1. Orientation activities are provided at the beginning of the course that allow
learners to develop the skills necessary to complete the course (e.g., “introduce
yourself to the discussion forum,” “send me e-mail saying you were able to log on”).
2. The instructor of the course encourages all students to post responses to questions,
read other comments, and reflect. (Threaded discussions allow students to see and reflect
on each other’s responses in comparison to their own, which has an enormous benefit in
assessing different attitudes.)
3. The course provides a conceptual framework that helps learners to develop new
conceptual frameworks or mental models.
4. The instructor uses common language characteristics between old and new models
or concepts and introduces new jargon appropriately.
5. Students are encouraged to share with other students their derivation of meaning
and their progress through discussion postings, reflection papers that are posted, or e-mail.
E. Adults have a self-concept of being responsible for their own decisions, for their own lives,
and their own learning. They need to be provided the tools and opportunities for
independent, self-directed learning.
1. The course is designed to allow students to direct their own learning.
2. The instructor provides organizers that allow students to manage study and
homework with minimal questions.
3. The instructor provides flexibility in assignments that allow for students to
4. The instructor encourages and reinforces self-sufficiency through timely
In any group of adults there will be a wider range of individual differences, thus the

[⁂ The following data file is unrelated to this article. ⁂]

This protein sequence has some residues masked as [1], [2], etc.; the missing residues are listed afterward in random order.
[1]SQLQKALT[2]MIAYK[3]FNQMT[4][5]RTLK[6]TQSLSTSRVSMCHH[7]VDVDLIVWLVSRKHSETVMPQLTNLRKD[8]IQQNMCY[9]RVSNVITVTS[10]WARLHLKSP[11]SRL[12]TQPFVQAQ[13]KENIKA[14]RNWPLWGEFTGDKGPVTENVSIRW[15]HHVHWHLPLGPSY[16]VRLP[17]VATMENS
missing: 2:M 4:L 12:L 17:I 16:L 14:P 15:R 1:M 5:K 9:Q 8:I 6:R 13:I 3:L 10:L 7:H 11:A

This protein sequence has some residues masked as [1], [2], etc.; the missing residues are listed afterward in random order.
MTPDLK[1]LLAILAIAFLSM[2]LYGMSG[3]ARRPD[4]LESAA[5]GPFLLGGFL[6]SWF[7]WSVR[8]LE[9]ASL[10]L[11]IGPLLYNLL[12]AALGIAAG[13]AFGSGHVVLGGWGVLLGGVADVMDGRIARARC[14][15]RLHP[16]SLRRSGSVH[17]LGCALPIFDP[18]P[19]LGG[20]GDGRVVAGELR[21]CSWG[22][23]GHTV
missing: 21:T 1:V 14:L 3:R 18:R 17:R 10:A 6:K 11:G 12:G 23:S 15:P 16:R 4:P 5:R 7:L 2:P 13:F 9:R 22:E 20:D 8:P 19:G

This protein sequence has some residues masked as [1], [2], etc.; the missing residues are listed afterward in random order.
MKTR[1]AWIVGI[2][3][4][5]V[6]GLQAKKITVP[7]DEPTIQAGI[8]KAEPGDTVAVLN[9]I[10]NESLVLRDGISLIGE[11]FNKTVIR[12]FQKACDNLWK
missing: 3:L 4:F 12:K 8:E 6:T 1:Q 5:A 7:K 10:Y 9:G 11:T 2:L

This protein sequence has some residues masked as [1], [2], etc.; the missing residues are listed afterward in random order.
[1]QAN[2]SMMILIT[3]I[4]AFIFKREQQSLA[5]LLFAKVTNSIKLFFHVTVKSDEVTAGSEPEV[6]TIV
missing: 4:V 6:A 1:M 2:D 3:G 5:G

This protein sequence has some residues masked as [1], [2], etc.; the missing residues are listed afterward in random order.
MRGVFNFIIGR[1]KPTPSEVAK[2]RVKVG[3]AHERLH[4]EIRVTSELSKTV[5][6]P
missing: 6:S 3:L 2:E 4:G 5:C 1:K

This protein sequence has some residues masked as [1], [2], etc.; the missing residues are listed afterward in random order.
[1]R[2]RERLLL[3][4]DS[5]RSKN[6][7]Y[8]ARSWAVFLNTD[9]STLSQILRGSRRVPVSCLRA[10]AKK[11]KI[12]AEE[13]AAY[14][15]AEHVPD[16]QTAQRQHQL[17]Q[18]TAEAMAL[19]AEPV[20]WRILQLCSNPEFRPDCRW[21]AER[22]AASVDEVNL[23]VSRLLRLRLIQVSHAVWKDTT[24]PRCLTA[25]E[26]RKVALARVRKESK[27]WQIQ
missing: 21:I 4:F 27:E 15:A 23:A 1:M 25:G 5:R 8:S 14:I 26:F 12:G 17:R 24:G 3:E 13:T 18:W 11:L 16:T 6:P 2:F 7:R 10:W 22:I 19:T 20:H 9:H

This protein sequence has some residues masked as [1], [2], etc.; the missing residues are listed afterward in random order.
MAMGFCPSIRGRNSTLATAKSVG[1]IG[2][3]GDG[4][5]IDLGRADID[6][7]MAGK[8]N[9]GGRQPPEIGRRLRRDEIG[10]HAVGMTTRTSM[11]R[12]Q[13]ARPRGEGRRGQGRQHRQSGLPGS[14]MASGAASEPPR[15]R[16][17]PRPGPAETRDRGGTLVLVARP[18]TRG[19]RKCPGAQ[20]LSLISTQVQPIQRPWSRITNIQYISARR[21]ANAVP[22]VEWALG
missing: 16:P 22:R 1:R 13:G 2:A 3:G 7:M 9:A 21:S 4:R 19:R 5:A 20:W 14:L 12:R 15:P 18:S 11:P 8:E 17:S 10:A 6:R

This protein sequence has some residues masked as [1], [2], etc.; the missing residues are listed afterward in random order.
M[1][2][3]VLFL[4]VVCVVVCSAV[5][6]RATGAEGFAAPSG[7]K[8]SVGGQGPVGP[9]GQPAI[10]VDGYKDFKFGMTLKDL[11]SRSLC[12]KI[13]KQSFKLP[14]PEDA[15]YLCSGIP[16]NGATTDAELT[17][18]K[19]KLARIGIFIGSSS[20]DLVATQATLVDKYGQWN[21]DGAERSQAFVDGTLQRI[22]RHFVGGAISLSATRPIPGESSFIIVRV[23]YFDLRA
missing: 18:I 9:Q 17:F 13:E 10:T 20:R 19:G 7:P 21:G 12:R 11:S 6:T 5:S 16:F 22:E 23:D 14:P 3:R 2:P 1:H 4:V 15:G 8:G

individualization of learning experiences is important in many situations.
1. A variety of instructional methods and media are used to meet the differing
needs and learning styles of students.
2. Students can move through the instruction at their own pace.
3. Students can review previous learning whenever they want.
4. The instructor is available to coach students or to suggest outside mentors.
5. The instructor provides links to a wide variety of web resources.
6. Students with different levels of computer skills and resources can succeed in
this course; the course conforms to accessibility requirements.
7. Ample time is allotted for students to master the content.
G. Situational differences, or the context of the learning environment, impact the learning
process of adults.
1. Support services are available in this course to meet student needs. (They
may include the following services: textbook purchasing, library services, disability
services, admissions, enrollment, and transfer of credit.)
2. The psychological climate of the course is conducive to learning. It suggests
to the student that the learning activity is going to be rewarding and positive.
3. The screen is easy to read.
4. Directions are easy to follow.
5. The learning resources in this course can be personalized.
6. Students work in small groups.
7. The instructor has a procedure for determining each student’s support structure
in order to find ways to supplement that support structure, if needed.
8. Back up assistance is available to students outside the major communications
media used for this course (800 number, help desk, et cetera).